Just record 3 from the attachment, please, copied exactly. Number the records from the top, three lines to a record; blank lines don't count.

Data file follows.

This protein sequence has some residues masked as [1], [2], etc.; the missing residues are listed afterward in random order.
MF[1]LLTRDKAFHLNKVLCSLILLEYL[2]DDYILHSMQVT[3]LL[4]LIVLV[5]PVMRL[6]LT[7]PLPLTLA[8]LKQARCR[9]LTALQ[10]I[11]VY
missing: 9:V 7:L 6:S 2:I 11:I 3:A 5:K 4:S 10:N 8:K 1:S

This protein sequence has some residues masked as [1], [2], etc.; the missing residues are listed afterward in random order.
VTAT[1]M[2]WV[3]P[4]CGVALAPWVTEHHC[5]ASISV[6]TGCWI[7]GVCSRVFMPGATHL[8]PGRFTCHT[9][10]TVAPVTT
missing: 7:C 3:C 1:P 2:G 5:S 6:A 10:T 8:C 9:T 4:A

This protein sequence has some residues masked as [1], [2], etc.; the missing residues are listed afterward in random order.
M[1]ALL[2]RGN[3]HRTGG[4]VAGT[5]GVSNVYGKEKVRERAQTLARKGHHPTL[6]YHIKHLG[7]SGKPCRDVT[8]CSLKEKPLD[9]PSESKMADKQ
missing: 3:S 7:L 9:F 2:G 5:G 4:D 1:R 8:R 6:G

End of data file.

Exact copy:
This protein sequence has some residues masked as [1], [2], etc.; the missing residues are listed afterward in random order.
M[1]ALL[2]RGN[3]HRTGG[4]VAGT[5]GVSNVYGKEKVRERAQTLARKGHHPTL[6]YHIKHLG[7]SGKPCRDVT[8]CSLKEKPLD[9]PSESKMADKQ
missing: 3:S 7:L 9:F 2:G 5:G 4:D 1:R 8:R 6:G